Let’s start by defining a startup.
As we say this word the definition takes many forms. There are no set rules, there is no magic wand, there is no secret recipe nor are there any scientific approaches and there are thousands of books and mentors out there to address this topic.
Startups are anything but traditional businesses – disruptive business, new venture, and many more.
It’s also called a state of mind – you build, your test and you iterate. This continuous cycle of building and testing can only be conducted with a strong principle of management and measurements are in place. Remember you can’t manage something that you can’t measure this old adage from Peter Drucker comes alive in case of agile building of your startup.
People often say that I’m a execution junkie – I love to create a process, automate repeatable tasks, obsessed with outcomes and data visualization. Irrespective of whether I work with my own team or I work with startup founders – I love to track all sorts of information and data that has been shared with me whether it is a detailed process or something that is continuously changing.
Many a times founders wonder what metrics to capture and track. Happens with us as well in every business that I have worked with or on so far. The key to unlock here is which metric helps us in decision-making and not just delivering information.
The rule of thumb is to keep the number of KPI (your key performance indicators) as low as possible when measuring the performance of your company.
Everything else that you measure be an indicator of some kind.
This demonstrates that you – the founders – understand your performance and that you are working hard to grow your company in a meaningful way. This also shows to your customers, partners, and potential investors facts. The analytical snapshot is devoid of emotion that founders express while pitching their idea.
While KPIs are measurements of outcomes but as the business owner, it provided levers to be pulled and tweaks to be made to improve your business. It’s important to know the impact of each one.
I am listing down some usual KPIs that investors are looking for.
- Monthly Burn Rate
- Cash Balance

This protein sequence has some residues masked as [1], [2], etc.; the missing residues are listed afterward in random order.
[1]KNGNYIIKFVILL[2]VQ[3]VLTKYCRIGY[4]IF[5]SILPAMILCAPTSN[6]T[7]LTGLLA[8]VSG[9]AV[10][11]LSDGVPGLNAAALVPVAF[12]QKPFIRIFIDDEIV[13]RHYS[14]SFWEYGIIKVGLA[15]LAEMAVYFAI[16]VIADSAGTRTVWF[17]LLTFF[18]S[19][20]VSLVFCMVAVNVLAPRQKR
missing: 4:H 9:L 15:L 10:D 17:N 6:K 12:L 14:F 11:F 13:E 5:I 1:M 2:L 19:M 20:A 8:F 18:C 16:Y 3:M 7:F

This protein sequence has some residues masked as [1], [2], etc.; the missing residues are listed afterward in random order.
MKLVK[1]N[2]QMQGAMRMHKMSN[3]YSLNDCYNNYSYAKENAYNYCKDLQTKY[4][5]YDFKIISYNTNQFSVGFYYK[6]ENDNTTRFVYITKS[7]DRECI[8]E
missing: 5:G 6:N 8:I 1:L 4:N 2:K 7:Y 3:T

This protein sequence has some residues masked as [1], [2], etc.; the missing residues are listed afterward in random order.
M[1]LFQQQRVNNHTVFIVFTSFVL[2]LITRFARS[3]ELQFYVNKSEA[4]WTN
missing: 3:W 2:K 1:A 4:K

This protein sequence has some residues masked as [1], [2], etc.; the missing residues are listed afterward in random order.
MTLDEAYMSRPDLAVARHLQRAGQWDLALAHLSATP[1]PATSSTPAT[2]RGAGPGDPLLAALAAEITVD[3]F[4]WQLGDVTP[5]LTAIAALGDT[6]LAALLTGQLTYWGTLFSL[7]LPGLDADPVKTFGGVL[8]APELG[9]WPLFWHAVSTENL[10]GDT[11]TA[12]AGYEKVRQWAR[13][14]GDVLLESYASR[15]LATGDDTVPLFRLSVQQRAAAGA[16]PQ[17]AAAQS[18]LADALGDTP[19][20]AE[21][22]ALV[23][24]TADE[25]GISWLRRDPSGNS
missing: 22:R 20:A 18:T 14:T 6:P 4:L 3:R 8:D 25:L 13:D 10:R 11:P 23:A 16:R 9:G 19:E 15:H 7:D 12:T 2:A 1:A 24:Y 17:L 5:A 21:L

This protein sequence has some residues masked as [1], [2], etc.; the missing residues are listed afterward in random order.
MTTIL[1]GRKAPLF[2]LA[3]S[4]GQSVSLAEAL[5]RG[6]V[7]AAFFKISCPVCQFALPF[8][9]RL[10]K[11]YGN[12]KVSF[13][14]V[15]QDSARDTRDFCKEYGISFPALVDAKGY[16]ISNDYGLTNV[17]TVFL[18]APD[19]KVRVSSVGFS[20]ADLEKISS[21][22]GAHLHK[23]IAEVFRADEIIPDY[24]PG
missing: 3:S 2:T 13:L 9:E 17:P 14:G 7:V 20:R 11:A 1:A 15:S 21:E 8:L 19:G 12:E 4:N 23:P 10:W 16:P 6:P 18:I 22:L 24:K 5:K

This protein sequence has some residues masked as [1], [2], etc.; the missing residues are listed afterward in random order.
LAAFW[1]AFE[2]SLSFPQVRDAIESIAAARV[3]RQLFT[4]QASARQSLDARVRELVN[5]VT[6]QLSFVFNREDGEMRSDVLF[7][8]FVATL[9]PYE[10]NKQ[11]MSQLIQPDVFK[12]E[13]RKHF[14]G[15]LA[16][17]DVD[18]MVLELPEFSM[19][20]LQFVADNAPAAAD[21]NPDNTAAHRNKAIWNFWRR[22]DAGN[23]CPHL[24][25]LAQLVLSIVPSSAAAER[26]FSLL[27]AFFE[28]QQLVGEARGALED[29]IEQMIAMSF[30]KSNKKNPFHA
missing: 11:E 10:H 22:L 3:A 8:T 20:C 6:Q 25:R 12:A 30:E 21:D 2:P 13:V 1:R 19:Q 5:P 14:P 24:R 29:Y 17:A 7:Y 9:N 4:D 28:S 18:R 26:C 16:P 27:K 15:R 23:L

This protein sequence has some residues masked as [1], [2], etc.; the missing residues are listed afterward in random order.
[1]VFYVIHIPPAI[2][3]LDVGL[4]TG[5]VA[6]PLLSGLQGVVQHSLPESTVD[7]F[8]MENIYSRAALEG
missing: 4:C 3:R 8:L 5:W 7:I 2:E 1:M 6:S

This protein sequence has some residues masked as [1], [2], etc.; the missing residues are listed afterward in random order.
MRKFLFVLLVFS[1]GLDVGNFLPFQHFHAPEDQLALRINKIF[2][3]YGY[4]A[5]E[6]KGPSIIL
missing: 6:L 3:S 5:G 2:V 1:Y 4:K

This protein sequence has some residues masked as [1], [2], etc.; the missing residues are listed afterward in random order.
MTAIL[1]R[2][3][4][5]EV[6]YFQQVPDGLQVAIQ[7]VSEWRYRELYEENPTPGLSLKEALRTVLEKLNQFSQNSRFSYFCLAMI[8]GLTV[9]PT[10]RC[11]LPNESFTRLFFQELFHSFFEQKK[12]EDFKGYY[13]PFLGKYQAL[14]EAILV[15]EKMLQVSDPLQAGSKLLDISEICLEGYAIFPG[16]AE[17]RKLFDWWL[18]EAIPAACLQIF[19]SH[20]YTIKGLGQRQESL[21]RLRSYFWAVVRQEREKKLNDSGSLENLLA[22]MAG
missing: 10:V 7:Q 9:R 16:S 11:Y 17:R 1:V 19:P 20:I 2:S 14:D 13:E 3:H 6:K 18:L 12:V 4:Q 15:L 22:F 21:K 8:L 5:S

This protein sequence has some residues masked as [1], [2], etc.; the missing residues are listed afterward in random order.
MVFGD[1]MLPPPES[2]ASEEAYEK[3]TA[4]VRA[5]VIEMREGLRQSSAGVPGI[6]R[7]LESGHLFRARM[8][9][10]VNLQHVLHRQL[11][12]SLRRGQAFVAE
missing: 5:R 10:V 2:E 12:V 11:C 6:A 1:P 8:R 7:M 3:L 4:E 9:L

- Runway Available
- MAU (DAU)
- Customer Growth Rate
All values entered are numerical:
- MRR, ARR, Monthly burn rate, cash balance – in currency
- MAU, Runway available, Customers – a numerical value
- CAC, LTV – currency
- Churn – %
- NPS, EMployees – a numerical value
- Custom field can be labeled, turned on or off and value type can be defined – %,#,$
You can start your business by capturing some PR or vanity metrics – like new sign-ups, website visits, headcount etc. but these usually don’t drive your core decisions. It’s prudent to measure them but it doesn’t help if you cannot correlate as to how your business is performing.
The performance metrics that are easy to measure are – MRR, ARR, gross margin, monthly active users, churn, ACV and a few more. You can evaluate the success of your strategy implementation. They are usually easy and useful to measure. They help you identify some patterns and understand to some extent long-term consequences on your actions and plans. They usually good for tracking the outcomes of the actions that have already been executed.
However, there are some hard ones – that measures action and outputs. For example number of new customer sign-ups this week, number of social media posts per day, number of sales calls per day, number of new leads added to CRM this week or number of bugs that were fixed in this sprint.They are very relevant for your present – here and now – and to take decisions. They are easy to improve and sometimes hard to measure. They are usually relevant in the long run especially if you are not connecting them to your performance metrics.
So how do you increase the performance of your business?
Unfortunately I have no simple and comforting answer for this. Other than the fact – try setting the some metrics, and understanding your decisions. Then find out what you are tracking, and what you are deciding. Is there any correlation? Are you missing something? Do you have the right metrics and indicators?
Imagine what does your success looks like for you? How do you measure those actions? Where do you get that data from? And what success factors influence the KPIs?
In God we trust – everyone else has to bring data